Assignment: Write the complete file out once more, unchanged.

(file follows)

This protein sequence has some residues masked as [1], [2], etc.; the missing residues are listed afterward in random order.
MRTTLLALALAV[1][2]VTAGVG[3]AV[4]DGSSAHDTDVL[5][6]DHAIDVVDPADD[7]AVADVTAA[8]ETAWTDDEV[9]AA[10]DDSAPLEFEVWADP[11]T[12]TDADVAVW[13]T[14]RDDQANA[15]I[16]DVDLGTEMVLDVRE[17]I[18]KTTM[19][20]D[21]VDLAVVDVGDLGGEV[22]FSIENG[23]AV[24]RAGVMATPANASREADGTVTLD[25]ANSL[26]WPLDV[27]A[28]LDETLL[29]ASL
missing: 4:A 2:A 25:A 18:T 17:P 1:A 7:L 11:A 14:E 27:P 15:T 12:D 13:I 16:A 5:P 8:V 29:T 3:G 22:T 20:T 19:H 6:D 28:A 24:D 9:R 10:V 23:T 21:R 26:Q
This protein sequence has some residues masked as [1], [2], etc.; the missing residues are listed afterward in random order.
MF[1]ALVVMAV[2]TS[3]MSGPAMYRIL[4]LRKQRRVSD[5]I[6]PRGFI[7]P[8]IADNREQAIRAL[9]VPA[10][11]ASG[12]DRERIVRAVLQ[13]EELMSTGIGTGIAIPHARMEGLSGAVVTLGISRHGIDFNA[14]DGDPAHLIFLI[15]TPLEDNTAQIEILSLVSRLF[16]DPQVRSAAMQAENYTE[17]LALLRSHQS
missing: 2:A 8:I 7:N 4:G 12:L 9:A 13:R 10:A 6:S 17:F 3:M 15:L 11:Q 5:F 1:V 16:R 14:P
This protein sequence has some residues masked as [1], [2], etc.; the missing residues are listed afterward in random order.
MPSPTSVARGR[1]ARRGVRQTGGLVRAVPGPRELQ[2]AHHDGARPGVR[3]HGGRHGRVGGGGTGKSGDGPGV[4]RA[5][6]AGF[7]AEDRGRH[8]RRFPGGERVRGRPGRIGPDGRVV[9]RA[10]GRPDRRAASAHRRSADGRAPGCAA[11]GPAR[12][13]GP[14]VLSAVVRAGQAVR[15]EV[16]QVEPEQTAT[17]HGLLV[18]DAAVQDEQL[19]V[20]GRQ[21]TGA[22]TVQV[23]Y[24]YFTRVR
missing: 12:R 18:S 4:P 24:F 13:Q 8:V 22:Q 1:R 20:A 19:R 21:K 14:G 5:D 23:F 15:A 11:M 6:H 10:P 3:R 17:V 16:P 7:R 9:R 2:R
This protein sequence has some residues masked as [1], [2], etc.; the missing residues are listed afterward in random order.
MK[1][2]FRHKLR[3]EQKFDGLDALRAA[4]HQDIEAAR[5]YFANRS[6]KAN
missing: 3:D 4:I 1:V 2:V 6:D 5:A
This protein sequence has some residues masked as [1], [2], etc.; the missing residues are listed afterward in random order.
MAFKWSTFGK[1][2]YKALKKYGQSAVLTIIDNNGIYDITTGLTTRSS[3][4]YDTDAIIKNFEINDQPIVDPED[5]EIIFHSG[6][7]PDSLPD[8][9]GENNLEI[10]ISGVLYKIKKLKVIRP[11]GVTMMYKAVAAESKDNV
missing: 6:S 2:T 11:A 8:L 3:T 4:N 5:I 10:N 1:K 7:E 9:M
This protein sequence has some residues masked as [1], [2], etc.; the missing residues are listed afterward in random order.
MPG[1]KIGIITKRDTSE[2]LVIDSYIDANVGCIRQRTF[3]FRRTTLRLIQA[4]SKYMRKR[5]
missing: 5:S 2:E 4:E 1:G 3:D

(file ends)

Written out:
This protein sequence has some residues masked as [1], [2], etc.; the missing residues are listed afterward in random order.
MRTTLLALALAV[1][2]VTAGVG[3]AV[4]DGSSAHDTDVL[5][6]DHAIDVVDPADD[7]AVADVTAA[8]ETAWTDDEV[9]AA[10]DDSAPLEFEVWADP[11]T[12]TDADVAVW[13]T[14]RDDQANA[15]I[16]DVDLGTEMVLDVRE[17]I[18]KTTM[19][20]D[21]VDLAVVDVGDLGGEV[22]FSIENG[23]AV[24]RAGVMATPANASREADGTVTLD[25]ANSL[26]WPLDV[27]A[28]LDETLL[29]ASL
missing: 4:A 2:A 25:A 18:T 17:P 1:A 7:L 11:A 14:E 27:P 15:T 12:D 13:I 16:A 5:P 8:V 29:T 3:G 22:T 20:T 19:H 6:D 28:A 24:D 9:R 10:V 23:T 21:R 26:Q
This protein sequence has some residues masked as [1], [2], etc.; the missing residues are listed afterward in random order.
MF[1]ALVVMAV[2]TS[3]MSGPAMYRIL[4]LRKQRRVSD[5]I[6]PRGFI[7]P[8]IADNREQAIRAL[9]VPA[10][11]ASG[12]DRERIVRAVLQ[13]EELMSTGIGTGIAIPHARMEGLSGAVVTLGISRHGIDFNA[14]DGDPAHLIFLI[15]TPLEDNTAQIEILSLVSRLF[16]DPQVRSAAMQAENYTE[17]LALLRSHQS
missing: 2:A 8:I 7:N 4:G 12:L 9:A 13:R 10:A 6:S 17:F 3:M 15:L 11:Q 5:F 1:V 16:R 14:P
This protein sequence has some residues masked as [1], [2], etc.; the missing residues are listed afterward in random order.
MPSPTSVARGR[1]ARRGVRQTGGLVRAVPGPRELQ[2]AHHDGARPGVR[3]HGGRHGRVGGGGTGKSGDGPGV[4]RA[5][6]AGF[7]AEDRGRH[8]RRFPGGERVRGRPGRIGPDGRVV[9]RA[10]GRPDRRAASAHRRSADGRAPGCAA[11]GPAR[12][13]GP[14]VLSAVVRAGQAVR[15]EV[16]QVEPEQTAT[17]HGLLV[18]DAAVQDEQL[19]V[20]GRQ[21]TGA[22]TVQV[23]Y[24]YFTRVR
missing: 12:R 18:S 4:P 24:F 13:Q 8:V 22:Q 1:R 20:A 19:R 21:K 14:G 5:D 23:F 15:A 11:M 6:H 10:P 3:R 17:V 16:P 7:R 9:R 2:R
This protein sequence has some residues masked as [1], [2], etc.; the missing residues are listed afterward in random order.
MK[1][2]FRHKLR[3]EQKFDGLDALRAA[4]HQDIEAAR[5]YFANRS[6]KAN
missing: 3:D 4:I 1:V 2:V 6:D 5:A
This protein sequence has some residues masked as [1], [2], etc.; the missing residues are listed afterward in random order.
MAFKWSTFGK[1][2]YKALKKYGQSAVLTIIDNNGIYDITTGLTTRSS[3][4]YDTDAIIKNFEINDQPIVDPED[5]EIIFHSG[6][7]PDSLPD[8][9]GENNLEI[10]ISGVLYKIKKLKVIRP[11]GVTMMYKAVAAESKDNV
missing: 6:S 2:T 11:A 8:L 3:T 4:N 5:I 10:N 1:K 7:E 9:M
This protein sequence has some residues masked as [1], [2], etc.; the missing residues are listed afterward in random order.
MPG[1]KIGIITKRDTSE[2]LVIDSYIDANVGCIRQRTF[3]FRRTTLRLIQA[4]SKYMRKR[5]
missing: 5:S 2:E 4:E 1:G 3:D